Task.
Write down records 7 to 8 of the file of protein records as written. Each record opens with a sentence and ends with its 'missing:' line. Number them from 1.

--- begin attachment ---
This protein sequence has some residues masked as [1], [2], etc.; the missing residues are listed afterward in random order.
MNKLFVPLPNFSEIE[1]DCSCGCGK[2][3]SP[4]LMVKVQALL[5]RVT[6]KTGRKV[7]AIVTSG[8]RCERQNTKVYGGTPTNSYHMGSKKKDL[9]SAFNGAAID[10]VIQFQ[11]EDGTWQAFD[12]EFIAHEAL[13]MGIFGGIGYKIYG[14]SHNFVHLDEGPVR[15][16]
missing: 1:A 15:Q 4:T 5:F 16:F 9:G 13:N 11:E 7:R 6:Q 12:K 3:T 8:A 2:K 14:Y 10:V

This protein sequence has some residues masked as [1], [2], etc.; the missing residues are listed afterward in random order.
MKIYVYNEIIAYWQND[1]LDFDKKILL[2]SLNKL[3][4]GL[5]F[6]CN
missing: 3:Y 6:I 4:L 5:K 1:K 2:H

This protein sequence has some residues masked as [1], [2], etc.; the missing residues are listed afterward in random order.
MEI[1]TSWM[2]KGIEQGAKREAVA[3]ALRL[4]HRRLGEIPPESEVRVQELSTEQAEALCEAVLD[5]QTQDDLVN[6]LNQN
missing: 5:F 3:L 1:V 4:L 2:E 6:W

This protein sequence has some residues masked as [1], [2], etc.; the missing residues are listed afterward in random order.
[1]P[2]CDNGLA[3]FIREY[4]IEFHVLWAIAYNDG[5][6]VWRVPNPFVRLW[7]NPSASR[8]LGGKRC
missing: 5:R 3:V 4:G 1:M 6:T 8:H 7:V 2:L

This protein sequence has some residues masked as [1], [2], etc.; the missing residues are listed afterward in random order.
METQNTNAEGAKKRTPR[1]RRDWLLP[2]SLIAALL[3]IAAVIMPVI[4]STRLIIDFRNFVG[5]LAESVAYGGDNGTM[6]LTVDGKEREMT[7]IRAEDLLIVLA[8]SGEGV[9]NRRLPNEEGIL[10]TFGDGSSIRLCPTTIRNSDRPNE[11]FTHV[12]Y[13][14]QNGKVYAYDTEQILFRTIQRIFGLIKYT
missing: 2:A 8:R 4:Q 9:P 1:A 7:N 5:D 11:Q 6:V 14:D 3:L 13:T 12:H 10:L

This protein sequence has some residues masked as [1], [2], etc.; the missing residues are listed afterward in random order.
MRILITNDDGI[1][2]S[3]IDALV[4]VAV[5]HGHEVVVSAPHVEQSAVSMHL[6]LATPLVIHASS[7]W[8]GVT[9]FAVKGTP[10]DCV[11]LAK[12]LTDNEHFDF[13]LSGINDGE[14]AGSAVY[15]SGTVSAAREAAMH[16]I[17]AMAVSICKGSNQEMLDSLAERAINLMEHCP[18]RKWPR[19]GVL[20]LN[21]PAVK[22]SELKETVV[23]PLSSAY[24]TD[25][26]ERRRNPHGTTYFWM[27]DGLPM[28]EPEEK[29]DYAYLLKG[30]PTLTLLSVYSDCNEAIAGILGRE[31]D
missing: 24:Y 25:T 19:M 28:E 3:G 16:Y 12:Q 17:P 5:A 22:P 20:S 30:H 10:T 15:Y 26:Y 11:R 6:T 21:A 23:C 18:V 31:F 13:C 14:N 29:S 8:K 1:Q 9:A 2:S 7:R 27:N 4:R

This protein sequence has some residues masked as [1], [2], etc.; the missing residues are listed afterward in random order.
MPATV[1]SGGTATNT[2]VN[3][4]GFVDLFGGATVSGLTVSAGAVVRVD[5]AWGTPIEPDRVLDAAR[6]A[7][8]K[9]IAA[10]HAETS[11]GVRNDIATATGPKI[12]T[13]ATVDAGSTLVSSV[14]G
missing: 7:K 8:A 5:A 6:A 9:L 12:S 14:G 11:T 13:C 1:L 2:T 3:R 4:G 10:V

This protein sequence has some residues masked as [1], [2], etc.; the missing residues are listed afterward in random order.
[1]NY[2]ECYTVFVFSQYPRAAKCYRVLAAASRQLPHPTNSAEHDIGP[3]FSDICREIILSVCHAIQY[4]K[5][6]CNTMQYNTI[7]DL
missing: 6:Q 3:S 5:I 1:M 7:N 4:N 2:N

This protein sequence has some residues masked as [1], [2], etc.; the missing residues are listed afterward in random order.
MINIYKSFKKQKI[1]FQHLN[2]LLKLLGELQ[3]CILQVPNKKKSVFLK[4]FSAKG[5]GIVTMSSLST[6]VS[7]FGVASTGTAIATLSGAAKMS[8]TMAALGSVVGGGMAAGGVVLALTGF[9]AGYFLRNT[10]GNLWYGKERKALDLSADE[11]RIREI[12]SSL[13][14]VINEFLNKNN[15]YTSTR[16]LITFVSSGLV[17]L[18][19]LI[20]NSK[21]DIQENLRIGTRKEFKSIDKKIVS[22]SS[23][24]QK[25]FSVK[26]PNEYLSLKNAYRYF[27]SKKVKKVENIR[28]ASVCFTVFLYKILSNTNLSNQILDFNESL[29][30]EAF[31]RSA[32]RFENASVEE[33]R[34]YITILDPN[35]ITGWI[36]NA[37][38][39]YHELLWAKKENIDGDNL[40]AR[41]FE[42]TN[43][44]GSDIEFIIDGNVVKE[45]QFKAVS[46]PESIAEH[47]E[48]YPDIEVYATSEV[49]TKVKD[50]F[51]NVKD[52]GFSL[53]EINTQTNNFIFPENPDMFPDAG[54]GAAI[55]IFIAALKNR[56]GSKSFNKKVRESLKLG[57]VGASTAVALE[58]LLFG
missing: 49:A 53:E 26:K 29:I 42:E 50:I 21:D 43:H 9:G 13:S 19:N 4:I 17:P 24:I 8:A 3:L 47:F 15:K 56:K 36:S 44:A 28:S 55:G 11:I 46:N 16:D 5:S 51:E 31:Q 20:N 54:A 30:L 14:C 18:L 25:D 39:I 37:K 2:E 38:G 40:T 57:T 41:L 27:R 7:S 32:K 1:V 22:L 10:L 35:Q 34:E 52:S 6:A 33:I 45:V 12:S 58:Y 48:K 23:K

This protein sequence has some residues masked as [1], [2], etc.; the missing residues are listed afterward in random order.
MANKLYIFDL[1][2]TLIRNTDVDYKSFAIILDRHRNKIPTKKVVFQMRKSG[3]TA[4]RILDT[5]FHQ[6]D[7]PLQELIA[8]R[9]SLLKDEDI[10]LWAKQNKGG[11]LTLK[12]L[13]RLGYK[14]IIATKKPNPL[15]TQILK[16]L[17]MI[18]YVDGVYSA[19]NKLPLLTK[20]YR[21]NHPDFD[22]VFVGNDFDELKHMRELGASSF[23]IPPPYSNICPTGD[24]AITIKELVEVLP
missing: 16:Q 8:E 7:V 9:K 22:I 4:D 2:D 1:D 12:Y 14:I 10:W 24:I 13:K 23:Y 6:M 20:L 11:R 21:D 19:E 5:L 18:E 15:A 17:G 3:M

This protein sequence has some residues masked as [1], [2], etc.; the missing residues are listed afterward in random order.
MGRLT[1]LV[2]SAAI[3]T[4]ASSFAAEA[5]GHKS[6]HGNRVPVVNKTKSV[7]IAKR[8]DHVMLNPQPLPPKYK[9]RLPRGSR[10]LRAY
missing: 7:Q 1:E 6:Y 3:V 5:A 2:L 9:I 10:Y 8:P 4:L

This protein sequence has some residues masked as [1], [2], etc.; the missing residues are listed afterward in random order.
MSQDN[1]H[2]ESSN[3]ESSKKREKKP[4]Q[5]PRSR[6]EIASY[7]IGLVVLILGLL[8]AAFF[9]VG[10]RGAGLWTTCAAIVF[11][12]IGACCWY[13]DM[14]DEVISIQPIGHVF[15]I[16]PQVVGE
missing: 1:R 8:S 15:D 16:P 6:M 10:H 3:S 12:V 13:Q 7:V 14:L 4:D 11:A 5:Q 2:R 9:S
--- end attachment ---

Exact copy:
This protein sequence has some residues masked as [1], [2], etc.; the missing residues are listed afterward in random order.
MPATV[1]SGGTATNT[2]VN[3][4]GFVDLFGGATVSGLTVSAGAVVRVD[5]AWGTPIEPDRVLDAAR[6]A[7][8]K[9]IAA[10]HAETS[11]GVRNDIATATGPKI[12]T[13]ATVDAGSTLVSSV[14]G
missing: 7:K 8:A 5:A 6:A 9:L 12:S 14:G 11:T 13:C 1:L 2:T 3:R 4:G 10:V

This protein sequence has some residues masked as [1], [2], etc.; the missing residues are listed afterward in random order.
[1]NY[2]ECYTVFVFSQYPRAAKCYRVLAAASRQLPHPTNSAEHDIGP[3]FSDICREIILSVCHAIQY[4]K[5][6]CNTMQYNTI[7]DL
missing: 6:Q 3:S 5:I 1:M 7:N 4:N 2:N